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Regulation of the H+-ATP synthase by IF1: a role in mitohormesis

Esparza-Moltó, Pau B., Nuevo-Tapioles, Cristina, Cuezva, José M.
Cellular and molecular life sciences 2017 v.74 no.12 pp. 2151-2166
adenosine triphosphate, adenosinetriphosphatase, cell viability, chemical elements, energy, energy metabolism, enzyme activity, gene overexpression, glycolysis, homeostasis, longevity, mice, mitochondria, molecular biology, neoplasms, rapamycin, reactive oxygen species, signal transduction, transgenic animals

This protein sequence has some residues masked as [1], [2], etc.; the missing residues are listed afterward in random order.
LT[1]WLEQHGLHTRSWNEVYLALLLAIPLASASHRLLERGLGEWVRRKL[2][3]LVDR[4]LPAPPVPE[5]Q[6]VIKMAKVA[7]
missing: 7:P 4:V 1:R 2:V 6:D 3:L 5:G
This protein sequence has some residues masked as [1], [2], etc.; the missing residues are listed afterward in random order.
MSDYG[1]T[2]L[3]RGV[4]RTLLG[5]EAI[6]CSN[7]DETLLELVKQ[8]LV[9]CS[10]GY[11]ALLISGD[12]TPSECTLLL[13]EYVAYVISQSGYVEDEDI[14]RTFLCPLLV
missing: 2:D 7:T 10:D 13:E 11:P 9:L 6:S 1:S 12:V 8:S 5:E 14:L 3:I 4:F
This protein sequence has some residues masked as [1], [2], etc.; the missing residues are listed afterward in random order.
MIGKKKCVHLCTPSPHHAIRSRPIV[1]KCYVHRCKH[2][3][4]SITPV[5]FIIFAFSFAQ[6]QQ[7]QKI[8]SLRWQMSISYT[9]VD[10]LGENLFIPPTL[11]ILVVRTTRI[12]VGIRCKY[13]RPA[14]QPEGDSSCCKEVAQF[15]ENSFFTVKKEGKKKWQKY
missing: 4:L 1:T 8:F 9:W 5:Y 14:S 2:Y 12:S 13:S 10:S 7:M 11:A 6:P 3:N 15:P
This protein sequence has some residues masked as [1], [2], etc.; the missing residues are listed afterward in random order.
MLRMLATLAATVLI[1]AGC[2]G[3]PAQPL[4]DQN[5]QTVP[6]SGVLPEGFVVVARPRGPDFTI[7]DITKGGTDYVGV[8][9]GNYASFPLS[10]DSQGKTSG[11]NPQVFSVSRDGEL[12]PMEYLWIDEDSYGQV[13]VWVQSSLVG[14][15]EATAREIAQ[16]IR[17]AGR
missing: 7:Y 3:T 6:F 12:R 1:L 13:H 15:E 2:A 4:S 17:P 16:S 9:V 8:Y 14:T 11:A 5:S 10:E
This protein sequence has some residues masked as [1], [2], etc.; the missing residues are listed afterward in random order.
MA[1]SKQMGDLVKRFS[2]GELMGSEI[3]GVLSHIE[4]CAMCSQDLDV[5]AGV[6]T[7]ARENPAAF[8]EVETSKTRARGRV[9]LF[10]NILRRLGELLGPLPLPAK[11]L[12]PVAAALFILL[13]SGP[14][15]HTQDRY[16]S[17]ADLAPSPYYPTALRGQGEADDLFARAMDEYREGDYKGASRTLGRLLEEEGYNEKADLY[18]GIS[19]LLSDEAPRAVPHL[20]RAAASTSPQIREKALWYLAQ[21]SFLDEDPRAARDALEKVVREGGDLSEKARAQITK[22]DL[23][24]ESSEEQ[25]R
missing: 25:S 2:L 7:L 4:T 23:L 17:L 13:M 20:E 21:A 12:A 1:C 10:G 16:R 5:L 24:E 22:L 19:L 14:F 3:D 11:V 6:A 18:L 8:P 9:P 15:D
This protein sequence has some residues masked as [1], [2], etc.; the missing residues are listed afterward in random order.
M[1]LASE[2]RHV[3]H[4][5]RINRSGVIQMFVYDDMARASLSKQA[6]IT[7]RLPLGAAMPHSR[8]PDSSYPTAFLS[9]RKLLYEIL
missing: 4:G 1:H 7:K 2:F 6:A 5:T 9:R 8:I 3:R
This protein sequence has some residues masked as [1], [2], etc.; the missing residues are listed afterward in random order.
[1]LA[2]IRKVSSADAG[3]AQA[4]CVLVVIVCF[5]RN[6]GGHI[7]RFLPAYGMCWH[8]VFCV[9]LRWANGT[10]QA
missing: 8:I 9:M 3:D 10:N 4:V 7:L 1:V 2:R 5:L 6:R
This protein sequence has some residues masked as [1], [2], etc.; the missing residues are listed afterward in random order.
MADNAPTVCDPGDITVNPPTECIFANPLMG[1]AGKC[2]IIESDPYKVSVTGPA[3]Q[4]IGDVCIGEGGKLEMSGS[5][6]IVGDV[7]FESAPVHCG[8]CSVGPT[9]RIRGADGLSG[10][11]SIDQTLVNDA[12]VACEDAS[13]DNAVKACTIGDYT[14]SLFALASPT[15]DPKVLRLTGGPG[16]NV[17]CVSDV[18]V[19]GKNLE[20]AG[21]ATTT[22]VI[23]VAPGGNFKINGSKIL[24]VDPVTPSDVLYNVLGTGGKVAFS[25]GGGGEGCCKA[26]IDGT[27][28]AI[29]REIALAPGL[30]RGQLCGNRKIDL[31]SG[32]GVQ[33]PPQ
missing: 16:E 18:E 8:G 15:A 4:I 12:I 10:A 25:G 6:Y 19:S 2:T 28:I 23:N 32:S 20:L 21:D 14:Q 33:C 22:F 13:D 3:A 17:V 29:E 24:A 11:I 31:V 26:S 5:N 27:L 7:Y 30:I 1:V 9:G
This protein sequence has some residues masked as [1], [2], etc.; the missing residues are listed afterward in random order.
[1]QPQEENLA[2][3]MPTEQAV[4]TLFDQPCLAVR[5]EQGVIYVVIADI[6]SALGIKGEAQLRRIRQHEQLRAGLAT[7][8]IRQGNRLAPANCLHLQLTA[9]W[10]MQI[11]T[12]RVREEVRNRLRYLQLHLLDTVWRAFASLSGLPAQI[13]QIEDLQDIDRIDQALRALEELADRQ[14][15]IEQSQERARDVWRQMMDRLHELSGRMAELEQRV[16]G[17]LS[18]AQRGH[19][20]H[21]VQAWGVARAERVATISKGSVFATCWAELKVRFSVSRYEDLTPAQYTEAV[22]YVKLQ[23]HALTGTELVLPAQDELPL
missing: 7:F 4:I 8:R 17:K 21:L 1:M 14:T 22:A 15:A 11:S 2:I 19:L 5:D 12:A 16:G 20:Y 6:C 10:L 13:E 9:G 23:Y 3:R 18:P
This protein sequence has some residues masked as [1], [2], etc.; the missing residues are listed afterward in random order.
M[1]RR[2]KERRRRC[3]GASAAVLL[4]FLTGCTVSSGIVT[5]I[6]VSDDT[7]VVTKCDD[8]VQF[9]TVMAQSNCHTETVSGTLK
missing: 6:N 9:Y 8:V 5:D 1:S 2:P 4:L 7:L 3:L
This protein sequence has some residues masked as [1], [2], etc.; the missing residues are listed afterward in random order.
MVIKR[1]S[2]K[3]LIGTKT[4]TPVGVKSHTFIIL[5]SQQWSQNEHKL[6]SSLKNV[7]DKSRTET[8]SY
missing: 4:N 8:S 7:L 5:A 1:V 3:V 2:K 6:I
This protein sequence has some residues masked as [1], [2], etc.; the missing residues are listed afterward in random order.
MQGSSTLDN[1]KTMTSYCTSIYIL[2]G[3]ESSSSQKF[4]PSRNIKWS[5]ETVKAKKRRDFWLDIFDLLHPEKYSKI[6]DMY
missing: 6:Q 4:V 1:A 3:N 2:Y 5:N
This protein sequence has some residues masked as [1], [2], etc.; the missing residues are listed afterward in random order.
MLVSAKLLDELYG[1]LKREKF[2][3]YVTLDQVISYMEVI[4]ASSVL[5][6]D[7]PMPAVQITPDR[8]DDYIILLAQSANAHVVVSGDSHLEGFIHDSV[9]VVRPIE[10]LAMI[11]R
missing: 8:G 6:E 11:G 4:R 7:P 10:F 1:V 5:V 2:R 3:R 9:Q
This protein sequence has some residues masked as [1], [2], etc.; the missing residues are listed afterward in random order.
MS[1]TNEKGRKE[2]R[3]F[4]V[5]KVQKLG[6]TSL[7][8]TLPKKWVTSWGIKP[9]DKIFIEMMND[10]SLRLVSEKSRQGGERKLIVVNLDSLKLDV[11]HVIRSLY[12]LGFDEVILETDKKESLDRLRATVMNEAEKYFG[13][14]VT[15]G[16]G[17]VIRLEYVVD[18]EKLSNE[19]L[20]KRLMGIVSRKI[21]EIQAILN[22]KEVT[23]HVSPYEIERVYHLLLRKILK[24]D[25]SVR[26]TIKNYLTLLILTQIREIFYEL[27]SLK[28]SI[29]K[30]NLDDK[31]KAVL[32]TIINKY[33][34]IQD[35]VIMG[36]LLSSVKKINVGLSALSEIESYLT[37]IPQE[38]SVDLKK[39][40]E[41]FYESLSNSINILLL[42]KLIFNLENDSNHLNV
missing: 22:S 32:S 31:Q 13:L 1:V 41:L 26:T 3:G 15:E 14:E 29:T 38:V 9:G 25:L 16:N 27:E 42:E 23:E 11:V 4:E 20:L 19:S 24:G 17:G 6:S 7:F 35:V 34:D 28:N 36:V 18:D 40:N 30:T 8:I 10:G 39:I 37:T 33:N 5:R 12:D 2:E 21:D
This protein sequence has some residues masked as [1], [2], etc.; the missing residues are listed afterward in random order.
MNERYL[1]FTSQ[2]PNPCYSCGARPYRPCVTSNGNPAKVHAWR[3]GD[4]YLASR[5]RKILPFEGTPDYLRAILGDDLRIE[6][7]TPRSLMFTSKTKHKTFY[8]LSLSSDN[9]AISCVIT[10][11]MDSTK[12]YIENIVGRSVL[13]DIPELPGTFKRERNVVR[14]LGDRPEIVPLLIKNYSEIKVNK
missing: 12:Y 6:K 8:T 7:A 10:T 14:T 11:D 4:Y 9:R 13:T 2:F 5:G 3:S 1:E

The mitochondrial H⁺-ATP synthase is a primary hub of cellular homeostasis by providing the energy required to sustain cellular activity and regulating the production of signaling molecules that reprogram nuclear activity needed for adaption to changing cues. Herein, we summarize findings regarding the regulation of the activity of the H⁺-ATP synthase by its physiological inhibitor, the ATPase inhibitory factor 1 (IF1) and their functional role in cellular homeostasis. First, we outline the structure and the main molecular mechanisms that regulate the activity of the enzyme. Next, we describe the molecular biology of IF1 and summarize the regulation of IF1 expression and activity as an inhibitor of the H⁺-ATP synthase emphasizing the role of IF1 as a main driver of energy rewiring and cellular signaling in cancer. Findings in transgenic mice in vivo indicate that the overexpression of IF1 is sufficient to reprogram energy metabolism to an enhanced glycolysis and activate reactive oxygen species (ROS)-dependent signaling pathways that promote cell survival. These findings are placed in the context of mitohormesis, a program in which a mild mitochondrial stress triggers adaptive cytoprotective mechanisms that improve lifespan. In this regard, we emphasize the role played by the H⁺-ATP synthase in modulating signaling pathways that activate the mitohormetic response, namely ATP, ROS and target of rapamycin (TOR). Overall, we aim to highlight the relevant role of the H⁺-ATP synthase and of IF1 in cellular physiology and the need of additional studies to decipher their contributions to aging and age-related diseases.